If figures lie and liars figure, what’s a Gettelfinger?

In 2005 Ron Gettelfinger and his Concession Caucus insisted that UAW members must open the contract and give more concessions to make up for lost market share. In 2007 the Con Caucus pulled the same stunt.

If productivity increases phenomenally, why are workers responsible for lost market share? How will concessions increase market share? Isn’t market share the venue of the Marketing Department?

There’s another aspect to marketing, i.e., convincing the public that workers are overpaid despite a long-term trend that indicates extraordinary productivity and stable sales volumes.

Concessions can’t buy security when the company is bent on exporting jobs instead of products. And if market share is the only measure that matters, all the concessions and company union collusion that the Con Caucus has preached for 25 years is an abject failure. But U.S. market share is not the sole criteria for success in a multinational corporation.

In 2007 GM sold more than nine million vehicles worldwide for the third consecutive year.

Let me say that again, without the top hat.

In 2007 GM sold more than nine million vehicles worldwide for the third consecutive year.    

GM plans to become a major importer to the U.S., just like Toyota, but they need help. They’re counting on government assistance to help them close factories, disarm resistance, and downsize domestic operations until the rank and file is small enough to snuff out as discretely as a cigarette butt.

If all goes according to plan GM will employ about the same number of UAW members at the end of 2009 as Delphi did when they were spun off in 1999. Delphi is not going to exit bankruptcy, but Delphi is well established in Eastern Europe, Asia, Mexico, and South America. Likewise GM is poised to dump retirement obligations onto taxpayers, cut wages in half, drive dealers out of business, and import 50 percent of the vehicles it sells in the open U.S. market by 2010.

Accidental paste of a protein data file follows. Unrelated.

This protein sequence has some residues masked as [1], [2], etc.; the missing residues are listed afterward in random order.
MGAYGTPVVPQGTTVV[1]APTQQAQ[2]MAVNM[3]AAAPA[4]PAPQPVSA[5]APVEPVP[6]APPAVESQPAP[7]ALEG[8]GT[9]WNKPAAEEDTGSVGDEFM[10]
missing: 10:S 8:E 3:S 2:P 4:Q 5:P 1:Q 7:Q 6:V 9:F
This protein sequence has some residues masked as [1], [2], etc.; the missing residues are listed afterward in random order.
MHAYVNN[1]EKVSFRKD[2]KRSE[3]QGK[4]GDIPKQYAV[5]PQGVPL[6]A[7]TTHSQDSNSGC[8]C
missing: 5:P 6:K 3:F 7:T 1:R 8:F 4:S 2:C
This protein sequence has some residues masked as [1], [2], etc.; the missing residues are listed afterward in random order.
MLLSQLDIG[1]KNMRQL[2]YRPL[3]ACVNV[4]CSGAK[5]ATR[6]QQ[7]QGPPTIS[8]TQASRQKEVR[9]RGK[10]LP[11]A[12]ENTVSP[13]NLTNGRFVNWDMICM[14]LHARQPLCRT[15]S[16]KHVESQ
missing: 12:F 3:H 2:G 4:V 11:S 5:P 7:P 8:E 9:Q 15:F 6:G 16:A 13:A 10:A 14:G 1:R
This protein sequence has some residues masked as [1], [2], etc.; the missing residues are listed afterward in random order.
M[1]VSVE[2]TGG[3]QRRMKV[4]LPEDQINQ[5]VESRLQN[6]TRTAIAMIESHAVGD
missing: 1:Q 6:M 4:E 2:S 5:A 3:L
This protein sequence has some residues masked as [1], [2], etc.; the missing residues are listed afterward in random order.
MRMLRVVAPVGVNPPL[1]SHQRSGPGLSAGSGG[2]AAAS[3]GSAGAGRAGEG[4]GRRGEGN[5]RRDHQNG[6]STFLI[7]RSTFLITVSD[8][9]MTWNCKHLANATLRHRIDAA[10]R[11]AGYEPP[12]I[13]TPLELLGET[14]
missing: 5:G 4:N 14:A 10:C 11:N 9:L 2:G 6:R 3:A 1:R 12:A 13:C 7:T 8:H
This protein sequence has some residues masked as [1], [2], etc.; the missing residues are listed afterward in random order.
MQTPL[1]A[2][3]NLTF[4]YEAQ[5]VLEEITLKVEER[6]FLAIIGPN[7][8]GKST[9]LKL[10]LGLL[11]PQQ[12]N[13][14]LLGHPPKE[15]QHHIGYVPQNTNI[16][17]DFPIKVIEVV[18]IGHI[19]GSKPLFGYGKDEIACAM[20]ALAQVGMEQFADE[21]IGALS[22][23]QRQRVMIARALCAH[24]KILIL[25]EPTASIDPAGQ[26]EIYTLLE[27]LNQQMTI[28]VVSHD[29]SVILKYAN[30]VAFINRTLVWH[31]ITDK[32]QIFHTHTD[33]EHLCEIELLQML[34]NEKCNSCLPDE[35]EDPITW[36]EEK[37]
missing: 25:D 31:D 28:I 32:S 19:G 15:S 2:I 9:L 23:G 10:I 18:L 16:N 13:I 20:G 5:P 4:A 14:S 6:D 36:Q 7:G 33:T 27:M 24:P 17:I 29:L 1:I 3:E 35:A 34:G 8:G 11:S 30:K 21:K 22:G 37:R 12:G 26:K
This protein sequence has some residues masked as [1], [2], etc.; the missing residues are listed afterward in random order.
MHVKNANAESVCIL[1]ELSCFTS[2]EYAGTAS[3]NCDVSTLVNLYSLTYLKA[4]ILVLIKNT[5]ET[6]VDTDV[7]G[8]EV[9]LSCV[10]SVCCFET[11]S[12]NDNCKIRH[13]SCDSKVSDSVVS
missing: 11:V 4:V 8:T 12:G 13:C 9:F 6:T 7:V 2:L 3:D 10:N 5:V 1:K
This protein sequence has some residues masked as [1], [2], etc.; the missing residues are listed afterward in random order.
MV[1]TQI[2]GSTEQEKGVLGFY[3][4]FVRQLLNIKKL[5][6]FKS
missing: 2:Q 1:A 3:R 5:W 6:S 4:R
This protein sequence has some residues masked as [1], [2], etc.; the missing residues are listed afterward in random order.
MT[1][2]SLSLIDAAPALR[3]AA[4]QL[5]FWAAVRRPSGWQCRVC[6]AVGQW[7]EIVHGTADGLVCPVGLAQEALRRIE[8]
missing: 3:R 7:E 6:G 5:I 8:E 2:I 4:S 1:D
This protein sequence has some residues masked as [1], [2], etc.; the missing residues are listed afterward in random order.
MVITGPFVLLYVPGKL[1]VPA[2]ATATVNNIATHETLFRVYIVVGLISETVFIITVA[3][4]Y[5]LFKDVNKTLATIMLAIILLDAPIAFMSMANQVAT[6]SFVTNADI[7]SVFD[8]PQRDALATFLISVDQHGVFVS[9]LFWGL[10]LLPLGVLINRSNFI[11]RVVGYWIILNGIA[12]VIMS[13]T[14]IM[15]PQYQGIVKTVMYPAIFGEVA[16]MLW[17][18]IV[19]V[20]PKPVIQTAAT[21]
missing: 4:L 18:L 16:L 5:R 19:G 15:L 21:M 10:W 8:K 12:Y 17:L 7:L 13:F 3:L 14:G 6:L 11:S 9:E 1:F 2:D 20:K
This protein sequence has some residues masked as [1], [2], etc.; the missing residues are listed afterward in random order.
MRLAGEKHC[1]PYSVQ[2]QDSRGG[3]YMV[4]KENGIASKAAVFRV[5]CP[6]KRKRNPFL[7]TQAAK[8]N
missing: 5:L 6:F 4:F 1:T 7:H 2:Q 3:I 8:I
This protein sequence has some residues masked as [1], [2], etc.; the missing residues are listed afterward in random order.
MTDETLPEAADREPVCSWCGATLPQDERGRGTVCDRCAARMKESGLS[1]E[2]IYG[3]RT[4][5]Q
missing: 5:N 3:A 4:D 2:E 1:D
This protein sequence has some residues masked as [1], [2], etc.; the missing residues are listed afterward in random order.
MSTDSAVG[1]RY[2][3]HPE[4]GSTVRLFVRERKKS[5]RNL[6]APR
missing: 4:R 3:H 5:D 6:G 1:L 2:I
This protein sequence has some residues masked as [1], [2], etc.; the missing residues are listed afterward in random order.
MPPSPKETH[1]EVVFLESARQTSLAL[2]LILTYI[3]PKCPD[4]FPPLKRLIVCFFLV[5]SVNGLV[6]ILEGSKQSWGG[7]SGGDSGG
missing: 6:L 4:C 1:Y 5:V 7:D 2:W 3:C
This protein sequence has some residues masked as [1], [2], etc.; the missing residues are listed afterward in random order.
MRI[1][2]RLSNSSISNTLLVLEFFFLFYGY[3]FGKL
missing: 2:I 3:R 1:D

The Car Czar will enable the Detroit Three to gain all the advantages of bankruptcy-broken contracts—without the encumbrance of litigation.

When the finance companies came to Congress with their tin cup extended, no one scrutinized the compensation of their workforce or suggested that they were overpaid. The evident bias clarifies the class conflict. In the eyes of Congress and professional parrots blue-collar workers do not deserve to be in the middle class. We don’t deserve to own a home, take a summer vacation, send our kids to college, retire in dignity, or have unrestricted access to healthcare.

GM not only wants to import cars to the U.S., but also sweatshop standards. GM is ready to lead the industry to the lowest level, but they need help from the Con Caucus and the government to convince workers to lower their standards. The President of the UAW stands for concessions.

To paraphrase an oracle: don’t believe in people you can’t understand, or you’ll suffer.

Most of us learned early on the American Playground that when someone knocks you down, you get up and kick his ass. If the bully is too big, you organize and the whole gang kicks his ass. The UAW Concession Caucus led by Ron Gettelfinger prefers to roll over every time the boss glares. He’s already waving his white hanky and promising to behave non-union.

He’s pulled this trick too many times. Shame on us.

—Live Bait and Ammo #122: January 6, 2009